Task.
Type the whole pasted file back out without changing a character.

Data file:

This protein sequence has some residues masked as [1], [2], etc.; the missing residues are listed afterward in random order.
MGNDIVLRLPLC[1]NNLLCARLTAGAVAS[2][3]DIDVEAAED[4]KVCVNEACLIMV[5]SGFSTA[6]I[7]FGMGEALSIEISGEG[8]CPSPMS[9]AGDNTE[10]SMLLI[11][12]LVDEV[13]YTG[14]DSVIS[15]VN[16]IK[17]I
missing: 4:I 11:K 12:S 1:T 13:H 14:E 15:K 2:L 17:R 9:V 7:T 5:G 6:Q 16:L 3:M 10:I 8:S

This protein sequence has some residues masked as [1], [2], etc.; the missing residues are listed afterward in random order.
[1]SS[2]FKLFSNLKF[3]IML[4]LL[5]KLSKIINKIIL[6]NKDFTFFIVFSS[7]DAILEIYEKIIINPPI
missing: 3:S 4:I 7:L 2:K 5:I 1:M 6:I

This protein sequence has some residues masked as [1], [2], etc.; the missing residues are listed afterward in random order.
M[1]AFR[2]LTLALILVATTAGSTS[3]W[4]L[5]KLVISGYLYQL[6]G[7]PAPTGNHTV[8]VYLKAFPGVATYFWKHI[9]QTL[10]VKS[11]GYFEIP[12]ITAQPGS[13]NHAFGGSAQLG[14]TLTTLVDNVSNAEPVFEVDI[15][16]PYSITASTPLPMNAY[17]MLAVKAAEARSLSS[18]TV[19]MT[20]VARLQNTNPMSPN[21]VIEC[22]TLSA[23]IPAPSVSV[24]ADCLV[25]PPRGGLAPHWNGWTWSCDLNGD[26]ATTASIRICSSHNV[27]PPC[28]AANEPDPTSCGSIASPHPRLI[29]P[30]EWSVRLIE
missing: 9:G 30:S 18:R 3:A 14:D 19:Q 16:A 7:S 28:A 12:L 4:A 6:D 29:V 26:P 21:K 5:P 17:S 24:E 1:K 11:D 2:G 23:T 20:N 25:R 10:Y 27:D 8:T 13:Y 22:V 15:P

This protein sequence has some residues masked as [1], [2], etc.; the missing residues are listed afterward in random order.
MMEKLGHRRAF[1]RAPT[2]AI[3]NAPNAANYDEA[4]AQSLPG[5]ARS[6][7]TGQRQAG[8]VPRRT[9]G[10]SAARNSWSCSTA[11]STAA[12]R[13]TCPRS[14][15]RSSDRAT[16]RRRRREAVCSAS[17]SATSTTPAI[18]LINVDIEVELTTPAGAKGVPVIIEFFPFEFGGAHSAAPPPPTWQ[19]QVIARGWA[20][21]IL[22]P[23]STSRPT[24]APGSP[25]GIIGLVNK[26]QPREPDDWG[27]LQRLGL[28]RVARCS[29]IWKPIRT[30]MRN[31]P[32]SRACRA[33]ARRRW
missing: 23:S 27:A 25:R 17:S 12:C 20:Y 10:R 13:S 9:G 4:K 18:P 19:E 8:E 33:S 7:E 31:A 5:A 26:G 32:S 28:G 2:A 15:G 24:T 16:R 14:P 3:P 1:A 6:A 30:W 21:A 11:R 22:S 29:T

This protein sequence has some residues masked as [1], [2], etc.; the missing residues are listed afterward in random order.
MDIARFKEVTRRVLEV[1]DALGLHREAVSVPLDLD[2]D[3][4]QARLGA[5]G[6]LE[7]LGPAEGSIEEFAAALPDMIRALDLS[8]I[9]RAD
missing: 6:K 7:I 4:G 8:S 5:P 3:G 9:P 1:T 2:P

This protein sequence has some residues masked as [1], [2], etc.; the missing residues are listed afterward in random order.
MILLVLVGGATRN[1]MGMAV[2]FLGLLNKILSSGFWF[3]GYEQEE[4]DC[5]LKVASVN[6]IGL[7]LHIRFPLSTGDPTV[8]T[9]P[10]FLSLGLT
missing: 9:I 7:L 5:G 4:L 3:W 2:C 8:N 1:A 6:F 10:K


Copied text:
This protein sequence has some residues masked as [1], [2], etc.; the missing residues are listed afterward in random order.
MGNDIVLRLPLC[1]NNLLCARLTAGAVAS[2][3]DIDVEAAED[4]KVCVNEACLIMV[5]SGFSTA[6]I[7]FGMGEALSIEISGEG[8]CPSPMS[9]AGDNTE[10]SMLLI[11][12]LVDEV[13]YTG[14]DSVIS[15]VN[16]IK[17]I
missing: 4:I 11:K 12:S 1:T 13:H 14:E 15:K 2:L 17:R 9:V 7:T 5:G 6:Q 16:L 3:M 10:I 8:S

This protein sequence has some residues masked as [1], [2], etc.; the missing residues are listed afterward in random order.
[1]SS[2]FKLFSNLKF[3]IML[4]LL[5]KLSKIINKIIL[6]NKDFTFFIVFSS[7]DAILEIYEKIIINPPI
missing: 3:S 4:I 7:L 2:K 5:I 1:M 6:I

This protein sequence has some residues masked as [1], [2], etc.; the missing residues are listed afterward in random order.
M[1]AFR[2]LTLALILVATTAGSTS[3]W[4]L[5]KLVISGYLYQL[6]G[7]PAPTGNHTV[8]VYLKAFPGVATYFWKHI[9]QTL[10]VKS[11]GYFEIP[12]ITAQPGS[13]NHAFGGSAQLG[14]TLTTLVDNVSNAEPVFEVDI[15][16]PYSITASTPLPMNAY[17]MLAVKAAEARSLSS[18]TV[19]MT[20]VARLQNTNPMSPN[21]VIEC[22]TLSA[23]IPAPSVSV[24]ADCLV[25]PPRGGLAPHWNGWTWSCDLNGD[26]ATTASIRICSSHNV[27]PPC[28]AANEPDPTSCGSIASPHPRLI[29]P[30]EWSVRLIE
missing: 9:G 30:S 18:R 3:A 14:D 19:Q 16:A 7:S 28:A 12:L 4:A 6:D 29:V 26:P 21:K 5:P 17:S 24:E 1:K 11:D 2:G 23:T 20:N 25:R 10:Y 27:D 8:T 13:Y 22:V 15:P

This protein sequence has some residues masked as [1], [2], etc.; the missing residues are listed afterward in random order.
MMEKLGHRRAF[1]RAPT[2]AI[3]NAPNAANYDEA[4]AQSLPG[5]ARS[6][7]TGQRQAG[8]VPRRT[9]G[10]SAARNSWSCSTA[11]STAA[12]R[13]TCPRS[14][15]RSSDRAT[16]RRRRREAVCSAS[17]SATSTTPAI[18]LINVDIEVELTTPAGAKGVPVIIEFFPFEFGGAHSAAPPPPTWQ[19]QVIARGWA[20][21]IL[22]P[23]STSRPT[24]APGSP[25]GIIGLVNK[26]QPREPDDWG[27]LQRLGL[28]RVARCS[29]IWKPIRT[30]MRN[31]P[32]SRACRA[33]ARRRW
missing: 23:S 27:A 25:R 17:S 12:C 20:Y 10:R 13:S 9:G 4:K 18:P 19:E 8:E 33:S 7:E 31:A 5:A 26:G 32:S 28:G 2:A 15:G 24:T 16:R 14:P 3:P 1:A 6:A 30:W 21:A 11:R 22:S 29:T

This protein sequence has some residues masked as [1], [2], etc.; the missing residues are listed afterward in random order.
MDIARFKEVTRRVLEV[1]DALGLHREAVSVPLDLD[2]D[3][4]QARLGA[5]G[6]LE[7]LGPAEGSIEEFAAALPDMIRALDLS[8]I[9]RAD
missing: 6:K 7:I 4:G 8:S 5:P 3:G 9:P 1:T 2:P

This protein sequence has some residues masked as [1], [2], etc.; the missing residues are listed afterward in random order.
MILLVLVGGATRN[1]MGMAV[2]FLGLLNKILSSGFWF[3]GYEQEE[4]DC[5]LKVASVN[6]IGL[7]LHIRFPLSTGDPTV[8]T[9]P[10]FLSLGLT
missing: 9:I 7:L 5:G 4:L 3:W 2:C 8:N 1:A 6:F 10:K